Some Unusual Concern for India
As the eighteenth century rolled into its penultimate decade, we observe some curious activity in the Palace of Westminster – home to the two houses of British parliament. The British political establishment at large, irrespective of party difference, was getting vocally critical of the East India Company (henceforth EIC), despite it having begun an empire in India for Britain (which soon more than compensated for the loss of another in North America). For example, on May 23 1781, Lord North, a Tory and then Prime Minister of Great Britain, announced in the House of Commons the formation of a ‘Committee of the whole House’ to evaluate the affairs of the EIC, apparently because it was being too profligate with its expenses and getting into debts. This seemingly overpopulated and cumbersome Committee took a while to form its conclusions. When it finally tabled its report in the House of Commons on March 12 1783, a lively discussion ensued. None other than the philosopher Edmund Burke, then a Whig politician and MP, rose to contribute to it at a point. Though he was not against the EIC being provided financial relief, Burke was sure that it could not continue in the current vein. He emphatically told his fellow MPs that “The relief and reformation of the Company must go together.” The Tory government in power, it appears, had come around to the same point of view, because we soon see it getting candid about the depredations of the EIC in India. On April 14 1783, thus, William Pitt, the Chancellor of the Exchequer, confessed to the House of Commons that “enormous abuses” had been committed in the management of its Indian affairs by the EIC. In about a year’s time, Mr. Pitt, by now the Prime Minister, came clean on how he thought these abuses must be remedied. It could be done, he thought, by depriving of political authority the men of commerce who had, by quirks of fortune, come to rule swathes of India. William Pitt declared in the House of Commons on January 14 1784 that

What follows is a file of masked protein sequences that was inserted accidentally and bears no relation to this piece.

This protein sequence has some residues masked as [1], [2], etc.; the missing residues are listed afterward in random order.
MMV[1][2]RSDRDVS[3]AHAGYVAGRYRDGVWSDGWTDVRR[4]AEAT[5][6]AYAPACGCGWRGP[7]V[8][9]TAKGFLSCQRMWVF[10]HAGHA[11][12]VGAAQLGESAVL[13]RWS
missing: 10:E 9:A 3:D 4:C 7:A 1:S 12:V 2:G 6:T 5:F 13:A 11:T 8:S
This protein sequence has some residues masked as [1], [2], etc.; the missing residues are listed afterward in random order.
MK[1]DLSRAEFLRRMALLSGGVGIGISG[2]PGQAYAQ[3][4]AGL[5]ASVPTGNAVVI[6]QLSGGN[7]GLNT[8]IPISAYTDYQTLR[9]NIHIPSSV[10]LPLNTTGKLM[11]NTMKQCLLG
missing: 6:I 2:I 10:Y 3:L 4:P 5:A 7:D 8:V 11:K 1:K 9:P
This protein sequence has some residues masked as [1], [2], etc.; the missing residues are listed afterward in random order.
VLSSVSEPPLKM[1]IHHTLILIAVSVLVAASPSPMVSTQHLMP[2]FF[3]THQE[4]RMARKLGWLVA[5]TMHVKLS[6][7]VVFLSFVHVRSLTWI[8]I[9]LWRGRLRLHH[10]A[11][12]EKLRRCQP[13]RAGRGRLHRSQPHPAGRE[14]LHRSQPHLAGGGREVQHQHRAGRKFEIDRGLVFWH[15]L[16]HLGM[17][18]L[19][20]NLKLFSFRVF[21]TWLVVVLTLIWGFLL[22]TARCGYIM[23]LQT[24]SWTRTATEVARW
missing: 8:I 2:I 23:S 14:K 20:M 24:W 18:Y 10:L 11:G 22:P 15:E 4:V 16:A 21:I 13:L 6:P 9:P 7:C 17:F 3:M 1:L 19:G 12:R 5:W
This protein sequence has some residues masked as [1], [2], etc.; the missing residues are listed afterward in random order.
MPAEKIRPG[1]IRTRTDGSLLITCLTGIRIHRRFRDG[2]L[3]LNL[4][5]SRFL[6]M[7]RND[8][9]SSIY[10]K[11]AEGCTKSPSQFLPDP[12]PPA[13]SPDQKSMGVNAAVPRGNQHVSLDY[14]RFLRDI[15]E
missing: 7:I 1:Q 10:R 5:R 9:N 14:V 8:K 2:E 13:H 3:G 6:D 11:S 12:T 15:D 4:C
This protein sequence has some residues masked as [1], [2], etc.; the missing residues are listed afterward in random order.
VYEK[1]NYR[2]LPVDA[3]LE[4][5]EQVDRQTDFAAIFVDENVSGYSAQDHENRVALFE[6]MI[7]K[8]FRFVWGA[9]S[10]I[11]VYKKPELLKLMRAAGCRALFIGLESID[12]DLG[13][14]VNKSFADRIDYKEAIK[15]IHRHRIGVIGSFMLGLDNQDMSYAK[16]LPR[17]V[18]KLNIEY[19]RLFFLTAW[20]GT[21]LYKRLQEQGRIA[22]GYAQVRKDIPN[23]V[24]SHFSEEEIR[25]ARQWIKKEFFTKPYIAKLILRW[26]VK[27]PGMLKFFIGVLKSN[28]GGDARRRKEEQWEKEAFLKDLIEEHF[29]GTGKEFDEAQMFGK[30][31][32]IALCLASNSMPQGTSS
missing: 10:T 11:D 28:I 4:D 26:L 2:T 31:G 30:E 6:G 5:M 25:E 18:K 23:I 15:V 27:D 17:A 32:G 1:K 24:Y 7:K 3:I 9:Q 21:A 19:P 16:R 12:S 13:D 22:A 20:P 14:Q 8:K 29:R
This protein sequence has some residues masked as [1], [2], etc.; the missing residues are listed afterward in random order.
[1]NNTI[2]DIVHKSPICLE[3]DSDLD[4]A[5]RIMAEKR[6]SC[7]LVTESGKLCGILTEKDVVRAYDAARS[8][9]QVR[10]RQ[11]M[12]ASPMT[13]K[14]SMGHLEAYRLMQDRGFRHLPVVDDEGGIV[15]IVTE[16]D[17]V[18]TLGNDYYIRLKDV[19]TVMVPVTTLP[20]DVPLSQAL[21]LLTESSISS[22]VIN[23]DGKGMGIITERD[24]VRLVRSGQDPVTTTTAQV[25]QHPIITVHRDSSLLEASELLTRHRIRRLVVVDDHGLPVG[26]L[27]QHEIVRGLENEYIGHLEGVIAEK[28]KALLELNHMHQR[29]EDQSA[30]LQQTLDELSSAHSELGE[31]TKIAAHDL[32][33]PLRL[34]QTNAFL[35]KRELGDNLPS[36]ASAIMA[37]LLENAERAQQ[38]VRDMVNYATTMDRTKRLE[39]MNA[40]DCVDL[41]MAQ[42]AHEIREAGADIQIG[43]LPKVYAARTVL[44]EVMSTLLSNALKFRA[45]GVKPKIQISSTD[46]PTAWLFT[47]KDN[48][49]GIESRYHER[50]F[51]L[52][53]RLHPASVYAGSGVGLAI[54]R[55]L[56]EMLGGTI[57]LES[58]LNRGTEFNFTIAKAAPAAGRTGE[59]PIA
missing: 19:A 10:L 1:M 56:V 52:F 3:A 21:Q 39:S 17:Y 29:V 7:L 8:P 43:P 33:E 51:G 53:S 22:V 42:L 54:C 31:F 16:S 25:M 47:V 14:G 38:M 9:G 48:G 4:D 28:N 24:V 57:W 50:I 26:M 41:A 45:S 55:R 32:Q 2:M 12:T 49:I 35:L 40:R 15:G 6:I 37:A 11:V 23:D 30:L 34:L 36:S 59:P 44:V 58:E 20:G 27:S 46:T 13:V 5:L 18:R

“the political concerns of this country in India, that is, the civil and military government of India, the political establishments, the political system, the collection of the revenues, and to give it one short and general definition, the imperial dominion of our territories in the East, ought to be placed under other control than that of the company of merchants in Leadenhall street…”
In plain language, Pitt was clear that the EIC ought not to be governing India. This does not mean that he wished Britain to give up the parts of India that the EIC had conquered by then (Bengal and a fair chunk of the South). Apparently, he had envisaged a benign form of British domination of India which will benefit both the countries. On July 6 1784, he told the House of Commons that he wanted to “confirm and enlarge the advantages derived to this country from its connnexions (sic.) with India…[and] render that connexion (sic.) a blessing to the native Indians….” To bring about this (from his point of view) highly desirable state of affairs, Pitt wanted to put India under a government which is “not independent of this country [Great Britain]; but so constituted as to secure obedience to the system of measures dictated from home….” Simply put, Pitt wanted to entrust India to administrators who would listen to the Palace of Westminster and do as told. In retrospect, however, his desire to put an end to the political and administrative role of the EIC in India was not fulfilled. Nevertheless, he did succeed in bringing the EIC under the control of the British parliament by passing the ‘East India Company Act’ in about a month’s time. Also remembered as the ‘Pitt’s India Act’, it improved upon and addressed the shortcomings of the ‘Regulating Act’ of 1773 which too had been passed with the objective of empowering the British parliament to supervise the EIC.
Why the Unusual Concern?